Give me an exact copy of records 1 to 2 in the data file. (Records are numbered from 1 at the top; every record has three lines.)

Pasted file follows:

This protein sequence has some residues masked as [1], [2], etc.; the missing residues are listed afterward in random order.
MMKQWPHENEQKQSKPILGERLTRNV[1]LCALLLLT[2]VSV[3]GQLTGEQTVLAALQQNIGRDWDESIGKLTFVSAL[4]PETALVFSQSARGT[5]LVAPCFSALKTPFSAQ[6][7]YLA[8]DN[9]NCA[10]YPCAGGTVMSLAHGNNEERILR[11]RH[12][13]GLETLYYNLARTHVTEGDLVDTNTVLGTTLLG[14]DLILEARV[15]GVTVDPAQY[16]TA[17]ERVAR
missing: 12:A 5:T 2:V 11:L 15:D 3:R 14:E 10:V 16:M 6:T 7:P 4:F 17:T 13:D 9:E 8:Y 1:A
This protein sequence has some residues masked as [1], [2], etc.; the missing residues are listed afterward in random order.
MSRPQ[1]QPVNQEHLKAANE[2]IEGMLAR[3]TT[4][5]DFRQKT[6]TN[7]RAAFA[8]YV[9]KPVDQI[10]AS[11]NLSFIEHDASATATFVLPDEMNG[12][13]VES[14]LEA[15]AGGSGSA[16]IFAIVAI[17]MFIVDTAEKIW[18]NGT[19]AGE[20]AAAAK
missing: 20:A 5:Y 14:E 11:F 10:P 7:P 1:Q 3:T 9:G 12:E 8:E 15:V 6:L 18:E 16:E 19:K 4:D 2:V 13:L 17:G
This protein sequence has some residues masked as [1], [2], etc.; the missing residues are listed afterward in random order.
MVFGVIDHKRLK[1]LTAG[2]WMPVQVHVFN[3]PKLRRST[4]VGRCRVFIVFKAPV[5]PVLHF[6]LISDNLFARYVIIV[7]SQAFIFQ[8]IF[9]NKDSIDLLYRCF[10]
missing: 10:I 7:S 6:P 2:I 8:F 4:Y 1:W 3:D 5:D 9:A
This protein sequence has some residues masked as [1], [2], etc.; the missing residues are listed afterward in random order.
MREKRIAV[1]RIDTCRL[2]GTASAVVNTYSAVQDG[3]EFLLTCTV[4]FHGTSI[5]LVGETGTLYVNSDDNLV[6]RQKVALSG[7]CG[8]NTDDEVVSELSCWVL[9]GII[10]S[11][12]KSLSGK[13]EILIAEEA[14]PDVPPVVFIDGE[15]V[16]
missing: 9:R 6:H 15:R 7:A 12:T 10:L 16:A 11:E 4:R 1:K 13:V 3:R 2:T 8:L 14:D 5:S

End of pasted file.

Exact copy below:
This protein sequence has some residues masked as [1], [2], etc.; the missing residues are listed afterward in random order.
MMKQWPHENEQKQSKPILGERLTRNV[1]LCALLLLT[2]VSV[3]GQLTGEQTVLAALQQNIGRDWDESIGKLTFVSAL[4]PETALVFSQSARGT[5]LVAPCFSALKTPFSAQ[6][7]YLA[8]DN[9]NCA[10]YPCAGGTVMSLAHGNNEERILR[11]RH[12][13]GLETLYYNLARTHVTEGDLVDTNTVLGTTLLG[14]DLILEARV[15]GVTVDPAQY[16]TA[17]ERVAR
missing: 12:A 5:T 2:V 11:L 15:D 3:R 14:E 10:V 16:M 6:T 7:P 4:F 17:T 13:D 9:E 8:Y 1:A
This protein sequence has some residues masked as [1], [2], etc.; the missing residues are listed afterward in random order.
MSRPQ[1]QPVNQEHLKAANE[2]IEGMLAR[3]TT[4][5]DFRQKT[6]TN[7]RAAFA[8]YV[9]KPVDQI[10]AS[11]NLSFIEHDASATATFVLPDEMNG[12][13]VES[14]LEA[15]AGGSGSA[16]IFAIVAI[17]MFIVDTAEKIW[18]NGT[19]AGE[20]AAAAK
missing: 20:A 5:Y 14:E 11:F 10:P 7:P 1:Q 3:T 9:G 12:E 8:E 15:V 6:L 18:E 16:E 19:K 4:D 2:V 13:L 17:G